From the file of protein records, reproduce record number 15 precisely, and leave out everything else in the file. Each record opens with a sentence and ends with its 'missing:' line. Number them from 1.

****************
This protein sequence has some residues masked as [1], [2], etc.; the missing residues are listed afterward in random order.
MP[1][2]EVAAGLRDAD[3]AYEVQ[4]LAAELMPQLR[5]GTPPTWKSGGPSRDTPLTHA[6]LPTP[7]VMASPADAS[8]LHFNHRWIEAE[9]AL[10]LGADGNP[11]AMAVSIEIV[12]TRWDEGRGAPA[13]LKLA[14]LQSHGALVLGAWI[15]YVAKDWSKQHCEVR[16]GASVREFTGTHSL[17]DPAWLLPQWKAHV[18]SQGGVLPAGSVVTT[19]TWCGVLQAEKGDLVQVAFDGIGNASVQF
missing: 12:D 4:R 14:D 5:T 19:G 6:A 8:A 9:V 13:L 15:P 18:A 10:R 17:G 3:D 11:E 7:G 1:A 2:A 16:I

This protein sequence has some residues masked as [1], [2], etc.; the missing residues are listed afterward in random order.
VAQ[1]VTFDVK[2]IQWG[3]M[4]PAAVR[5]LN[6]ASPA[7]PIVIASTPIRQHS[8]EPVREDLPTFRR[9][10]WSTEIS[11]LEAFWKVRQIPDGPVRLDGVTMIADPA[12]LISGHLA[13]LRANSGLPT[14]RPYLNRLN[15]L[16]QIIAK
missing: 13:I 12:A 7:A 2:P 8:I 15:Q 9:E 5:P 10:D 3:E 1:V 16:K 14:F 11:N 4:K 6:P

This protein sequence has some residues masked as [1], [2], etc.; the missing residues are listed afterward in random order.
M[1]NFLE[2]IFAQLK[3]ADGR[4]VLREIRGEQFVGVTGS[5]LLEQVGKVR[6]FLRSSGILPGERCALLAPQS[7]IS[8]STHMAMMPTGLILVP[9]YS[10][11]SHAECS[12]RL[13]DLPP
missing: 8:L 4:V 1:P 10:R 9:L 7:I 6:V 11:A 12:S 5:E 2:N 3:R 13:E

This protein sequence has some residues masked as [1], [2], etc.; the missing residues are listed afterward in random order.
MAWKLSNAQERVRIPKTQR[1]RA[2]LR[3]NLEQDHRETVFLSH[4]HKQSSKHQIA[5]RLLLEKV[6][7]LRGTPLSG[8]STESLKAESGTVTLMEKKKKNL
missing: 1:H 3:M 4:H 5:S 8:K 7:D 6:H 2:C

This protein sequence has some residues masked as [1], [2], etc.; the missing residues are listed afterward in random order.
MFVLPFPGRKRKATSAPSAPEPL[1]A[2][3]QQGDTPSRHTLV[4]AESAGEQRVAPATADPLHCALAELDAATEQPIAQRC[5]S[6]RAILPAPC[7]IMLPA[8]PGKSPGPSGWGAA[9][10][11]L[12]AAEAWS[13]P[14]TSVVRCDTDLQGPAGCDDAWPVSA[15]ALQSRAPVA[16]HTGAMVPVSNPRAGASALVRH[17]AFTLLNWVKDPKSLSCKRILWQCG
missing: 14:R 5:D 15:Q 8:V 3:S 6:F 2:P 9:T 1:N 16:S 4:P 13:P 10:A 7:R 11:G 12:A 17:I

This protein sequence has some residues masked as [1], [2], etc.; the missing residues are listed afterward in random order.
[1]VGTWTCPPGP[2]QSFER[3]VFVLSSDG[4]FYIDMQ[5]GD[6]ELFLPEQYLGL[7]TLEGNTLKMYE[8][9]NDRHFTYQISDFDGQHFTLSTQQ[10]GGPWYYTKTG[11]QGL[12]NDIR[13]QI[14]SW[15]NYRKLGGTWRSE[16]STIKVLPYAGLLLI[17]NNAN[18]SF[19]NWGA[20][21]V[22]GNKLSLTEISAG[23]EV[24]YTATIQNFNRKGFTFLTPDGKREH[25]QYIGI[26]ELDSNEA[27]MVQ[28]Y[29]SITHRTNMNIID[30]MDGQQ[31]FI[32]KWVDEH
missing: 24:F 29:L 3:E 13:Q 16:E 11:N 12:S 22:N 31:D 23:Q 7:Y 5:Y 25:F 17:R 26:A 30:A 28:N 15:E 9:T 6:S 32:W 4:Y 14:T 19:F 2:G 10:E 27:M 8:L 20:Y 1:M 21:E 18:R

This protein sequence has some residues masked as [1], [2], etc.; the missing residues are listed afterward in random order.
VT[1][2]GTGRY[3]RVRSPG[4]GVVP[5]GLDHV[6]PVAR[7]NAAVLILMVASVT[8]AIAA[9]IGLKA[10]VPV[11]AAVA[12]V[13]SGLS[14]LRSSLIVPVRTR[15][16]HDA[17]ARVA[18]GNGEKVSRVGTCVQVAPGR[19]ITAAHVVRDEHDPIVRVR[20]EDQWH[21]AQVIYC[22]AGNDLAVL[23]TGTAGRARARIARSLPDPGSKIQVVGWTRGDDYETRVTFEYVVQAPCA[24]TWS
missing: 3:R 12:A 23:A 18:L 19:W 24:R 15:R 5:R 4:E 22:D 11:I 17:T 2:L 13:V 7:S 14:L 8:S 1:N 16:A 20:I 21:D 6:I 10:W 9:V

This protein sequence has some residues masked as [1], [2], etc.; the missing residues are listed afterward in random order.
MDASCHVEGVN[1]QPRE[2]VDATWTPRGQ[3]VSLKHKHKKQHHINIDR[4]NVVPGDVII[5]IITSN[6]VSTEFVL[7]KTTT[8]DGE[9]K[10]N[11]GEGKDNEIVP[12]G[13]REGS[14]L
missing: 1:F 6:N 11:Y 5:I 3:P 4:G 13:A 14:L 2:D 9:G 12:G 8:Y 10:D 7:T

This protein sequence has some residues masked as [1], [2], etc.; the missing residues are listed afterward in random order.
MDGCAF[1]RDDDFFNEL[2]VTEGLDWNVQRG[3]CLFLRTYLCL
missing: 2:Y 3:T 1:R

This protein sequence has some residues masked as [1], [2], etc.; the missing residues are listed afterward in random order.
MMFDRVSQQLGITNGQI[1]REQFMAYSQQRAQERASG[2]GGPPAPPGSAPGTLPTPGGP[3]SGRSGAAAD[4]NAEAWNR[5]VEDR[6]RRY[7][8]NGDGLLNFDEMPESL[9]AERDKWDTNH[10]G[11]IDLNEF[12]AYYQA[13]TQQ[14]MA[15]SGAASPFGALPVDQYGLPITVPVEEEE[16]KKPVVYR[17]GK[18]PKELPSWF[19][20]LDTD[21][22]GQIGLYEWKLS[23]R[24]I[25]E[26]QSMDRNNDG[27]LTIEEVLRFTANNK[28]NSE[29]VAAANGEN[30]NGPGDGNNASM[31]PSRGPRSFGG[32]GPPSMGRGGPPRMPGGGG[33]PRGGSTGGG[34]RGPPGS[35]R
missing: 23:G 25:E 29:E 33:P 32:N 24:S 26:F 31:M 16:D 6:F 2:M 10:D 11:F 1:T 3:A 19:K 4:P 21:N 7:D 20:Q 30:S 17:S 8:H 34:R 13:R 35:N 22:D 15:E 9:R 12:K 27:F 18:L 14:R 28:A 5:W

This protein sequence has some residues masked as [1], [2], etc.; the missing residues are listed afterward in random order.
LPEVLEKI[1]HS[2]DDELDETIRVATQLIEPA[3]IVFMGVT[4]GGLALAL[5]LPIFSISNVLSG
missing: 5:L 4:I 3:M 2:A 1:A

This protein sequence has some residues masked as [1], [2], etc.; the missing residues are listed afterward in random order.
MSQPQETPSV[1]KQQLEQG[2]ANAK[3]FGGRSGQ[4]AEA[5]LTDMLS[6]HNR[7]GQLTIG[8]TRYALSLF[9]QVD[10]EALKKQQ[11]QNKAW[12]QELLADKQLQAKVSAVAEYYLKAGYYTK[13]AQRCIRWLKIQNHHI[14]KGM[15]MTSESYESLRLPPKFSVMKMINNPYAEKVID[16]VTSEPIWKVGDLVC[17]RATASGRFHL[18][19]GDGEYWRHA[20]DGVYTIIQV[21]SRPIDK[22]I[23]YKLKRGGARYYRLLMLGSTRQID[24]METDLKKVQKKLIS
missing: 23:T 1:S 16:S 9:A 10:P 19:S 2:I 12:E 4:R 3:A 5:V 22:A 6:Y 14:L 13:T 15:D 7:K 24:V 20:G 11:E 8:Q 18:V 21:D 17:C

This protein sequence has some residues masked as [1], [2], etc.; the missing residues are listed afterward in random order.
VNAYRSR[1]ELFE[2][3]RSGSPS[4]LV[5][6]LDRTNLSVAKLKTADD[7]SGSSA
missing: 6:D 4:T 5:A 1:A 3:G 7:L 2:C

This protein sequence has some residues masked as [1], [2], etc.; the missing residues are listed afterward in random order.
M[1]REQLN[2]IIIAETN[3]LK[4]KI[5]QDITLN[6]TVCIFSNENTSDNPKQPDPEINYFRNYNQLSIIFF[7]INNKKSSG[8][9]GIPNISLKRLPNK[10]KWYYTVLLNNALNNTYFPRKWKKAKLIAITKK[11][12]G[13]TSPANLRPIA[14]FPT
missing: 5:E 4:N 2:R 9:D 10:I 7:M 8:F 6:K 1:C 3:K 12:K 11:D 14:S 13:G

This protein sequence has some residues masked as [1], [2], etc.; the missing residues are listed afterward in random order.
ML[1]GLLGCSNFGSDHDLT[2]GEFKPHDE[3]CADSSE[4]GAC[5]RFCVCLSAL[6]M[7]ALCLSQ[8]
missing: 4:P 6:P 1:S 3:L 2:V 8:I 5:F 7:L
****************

This protein sequence has some residues masked as [1], [2], etc.; the missing residues are listed afterward in random order.
ML[1]GLLGCSNFGSDHDLT[2]GEFKPHDE[3]CADSSE[4]GAC[5]RFCVCLSAL[6]M[7]ALCLSQ[8]
missing: 4:P 6:P 1:S 3:L 2:V 8:I 5:F 7:L